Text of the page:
The interesting element of shape in point clouds are the k-th Betti numbers βk, the number of k-dimensional "holes" in a simplicial complex. For example, informally β0 is the number of connected components, β1 the number of roundish holes, and β2 the number of cavities.

Algebraic topology analytics relieves the data scientist from having to guess the correct radius of the point neighborhoods by considering all radii and retaining only those that change the topology. If you want to visualize this idea, you can think of a dendrogram. You start with all the points and represent them as leaves; as the radii increase, you walk up the hierarchy in the dendrogram.

This solves the issue of having to guess a good radius to form the clusters, but you still have the crux of having to find the most suitable distance metric for your data set. This framework is not a dumb black-box: you still need the skills and experience of a data scientist.

The dendrogram is not sufficiently powerful to describe the shape of point clouds. The better tool is the set of k-dimensional persistence barcodes that show the Betti numbers in function of the neighborhood radii for building the simplicial complexes. Here is an example from page 347 in Carlsson's article cited below:

(a) Zero-dimensional, (b) one-dimensional, and (c) two-dimensional persistence barcodes

With large data sets, when we have a graph, we do not necessarily have something we can look at because there is too much information. Often we have small patterns or motifs and we want to study how a higher order graph is captured by a motif. This is also a clustering framework.

For example, we can look at the Stanford web graph at some time in 2002 when there were 281,903 nodes (pages) and 2,312,497 edges (links).

Clusters in the Stanford web graph

We want to find the core group of nodes with many incoming links and the tied together periphery groups that are tied together and also up-link to the core.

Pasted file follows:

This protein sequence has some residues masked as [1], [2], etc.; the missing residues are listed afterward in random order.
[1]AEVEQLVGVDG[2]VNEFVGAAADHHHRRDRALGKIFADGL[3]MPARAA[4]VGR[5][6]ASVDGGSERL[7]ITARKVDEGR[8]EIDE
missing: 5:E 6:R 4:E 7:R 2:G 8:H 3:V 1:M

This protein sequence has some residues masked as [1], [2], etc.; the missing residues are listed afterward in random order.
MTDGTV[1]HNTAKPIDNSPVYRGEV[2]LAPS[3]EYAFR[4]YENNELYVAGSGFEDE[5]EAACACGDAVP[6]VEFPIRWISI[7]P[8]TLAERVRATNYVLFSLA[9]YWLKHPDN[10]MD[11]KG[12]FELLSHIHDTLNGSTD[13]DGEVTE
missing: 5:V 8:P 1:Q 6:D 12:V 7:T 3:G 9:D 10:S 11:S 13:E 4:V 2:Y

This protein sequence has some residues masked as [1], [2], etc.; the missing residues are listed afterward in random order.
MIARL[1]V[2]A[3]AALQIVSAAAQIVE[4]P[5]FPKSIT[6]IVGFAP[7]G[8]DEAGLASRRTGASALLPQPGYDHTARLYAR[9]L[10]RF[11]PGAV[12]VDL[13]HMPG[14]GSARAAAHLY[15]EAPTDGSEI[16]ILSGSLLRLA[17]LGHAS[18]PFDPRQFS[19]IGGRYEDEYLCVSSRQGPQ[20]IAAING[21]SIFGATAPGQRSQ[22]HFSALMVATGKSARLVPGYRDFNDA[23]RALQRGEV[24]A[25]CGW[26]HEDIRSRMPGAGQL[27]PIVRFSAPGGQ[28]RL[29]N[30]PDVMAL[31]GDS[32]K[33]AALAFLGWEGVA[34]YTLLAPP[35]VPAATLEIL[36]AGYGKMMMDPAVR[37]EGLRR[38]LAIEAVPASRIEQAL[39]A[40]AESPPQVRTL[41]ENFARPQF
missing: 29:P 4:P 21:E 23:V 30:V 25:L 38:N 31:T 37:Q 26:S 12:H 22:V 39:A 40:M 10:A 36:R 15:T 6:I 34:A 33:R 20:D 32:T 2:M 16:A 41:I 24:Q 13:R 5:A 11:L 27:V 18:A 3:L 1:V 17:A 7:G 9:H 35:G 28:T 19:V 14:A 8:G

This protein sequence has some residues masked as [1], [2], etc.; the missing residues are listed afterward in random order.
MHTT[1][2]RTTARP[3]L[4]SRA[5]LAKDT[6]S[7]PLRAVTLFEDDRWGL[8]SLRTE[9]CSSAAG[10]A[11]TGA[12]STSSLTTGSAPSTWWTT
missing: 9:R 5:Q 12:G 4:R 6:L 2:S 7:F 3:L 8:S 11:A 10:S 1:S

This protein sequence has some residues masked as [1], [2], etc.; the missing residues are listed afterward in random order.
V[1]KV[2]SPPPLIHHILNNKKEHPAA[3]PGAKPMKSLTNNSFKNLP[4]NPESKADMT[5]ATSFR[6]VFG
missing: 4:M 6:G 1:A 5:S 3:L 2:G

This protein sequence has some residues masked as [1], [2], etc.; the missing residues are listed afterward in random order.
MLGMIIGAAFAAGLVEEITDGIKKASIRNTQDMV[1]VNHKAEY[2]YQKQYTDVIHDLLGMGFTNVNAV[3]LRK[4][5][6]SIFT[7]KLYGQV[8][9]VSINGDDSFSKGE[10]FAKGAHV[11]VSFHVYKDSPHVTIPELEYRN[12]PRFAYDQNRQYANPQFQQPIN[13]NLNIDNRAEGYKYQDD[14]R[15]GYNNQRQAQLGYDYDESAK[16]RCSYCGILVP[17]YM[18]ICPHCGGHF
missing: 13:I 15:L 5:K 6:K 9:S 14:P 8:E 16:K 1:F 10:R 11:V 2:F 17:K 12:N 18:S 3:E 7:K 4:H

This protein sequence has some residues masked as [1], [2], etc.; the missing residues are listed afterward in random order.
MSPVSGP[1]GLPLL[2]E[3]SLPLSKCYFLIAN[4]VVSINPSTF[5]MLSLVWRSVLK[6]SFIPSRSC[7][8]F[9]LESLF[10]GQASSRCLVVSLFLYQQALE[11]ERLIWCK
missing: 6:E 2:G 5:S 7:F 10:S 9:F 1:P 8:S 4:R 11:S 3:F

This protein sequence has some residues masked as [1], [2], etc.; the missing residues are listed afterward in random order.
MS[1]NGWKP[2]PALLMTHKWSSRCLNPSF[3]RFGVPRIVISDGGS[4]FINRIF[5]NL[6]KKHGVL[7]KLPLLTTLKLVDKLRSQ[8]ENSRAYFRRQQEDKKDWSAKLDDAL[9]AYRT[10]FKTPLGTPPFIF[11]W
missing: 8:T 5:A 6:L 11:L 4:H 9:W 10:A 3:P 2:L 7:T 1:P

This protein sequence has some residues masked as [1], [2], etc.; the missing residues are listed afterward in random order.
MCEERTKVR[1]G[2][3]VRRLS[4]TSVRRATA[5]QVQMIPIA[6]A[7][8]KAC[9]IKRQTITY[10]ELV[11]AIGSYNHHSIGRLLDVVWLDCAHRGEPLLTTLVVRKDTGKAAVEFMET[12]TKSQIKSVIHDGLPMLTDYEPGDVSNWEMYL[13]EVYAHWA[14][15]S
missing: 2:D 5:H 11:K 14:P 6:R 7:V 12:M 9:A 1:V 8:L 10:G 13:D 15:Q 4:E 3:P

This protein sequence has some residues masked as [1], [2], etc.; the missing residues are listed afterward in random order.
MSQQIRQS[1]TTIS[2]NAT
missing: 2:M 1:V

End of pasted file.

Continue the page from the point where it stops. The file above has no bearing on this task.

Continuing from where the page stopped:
A motif that works well for social network kind of data is that of three interlinked nodes. Here are the motifs with three nodes and three edges:

Motifs for social networks

In motif M7 we marked the top node in red to match the figure of the Stanford web.

Conceptually, given a higher order graph and a motif Mi, the framework searches for a cluster of nodes S with two goals:

  1. the nodes in S should participate in many instances of Mi
  2. the set S should avoid cutting instances of Mi, which occurs when only a subset of the nodes from a motif are in the set S

The mathematical basis for this framework are motif adjacency matrices and the motif Laplacian. With these tools, a conductance metric in spectral graph theory can be defined, which is minimized to find S. The third paper in the references below contains several worked through examples for those who want to understand the framework.

Further reading:

Monday, July 18, 2016

Structure in Unstructured Data, Part 1

In the context of big data, we read a lot about structured versus unstructured data. So far, so good. Things get a little murky and confusing when advanced analytics—which refers to analytics for big data—joins the conversation. The confusion comes from the subtle difference between "structured data" and "structure of data," which contain almost the same words. Both concepts are key to advanced analytics, so they often come up together. In this post, I will try shed some light on this murkiness to illuminate it.

The categorization in structured, semi-structured, and unstructured data comes from the storage industry. Computers are good a chewing on large amounts of data of the same kind, like for example the readings from a meter or sensor, or the transactions on cash registers. The data is structured in the sense that each record has the same fields at the same locations, for example on an 80 or 96 column punch card, if you want a visual image. This structure is described in a schema.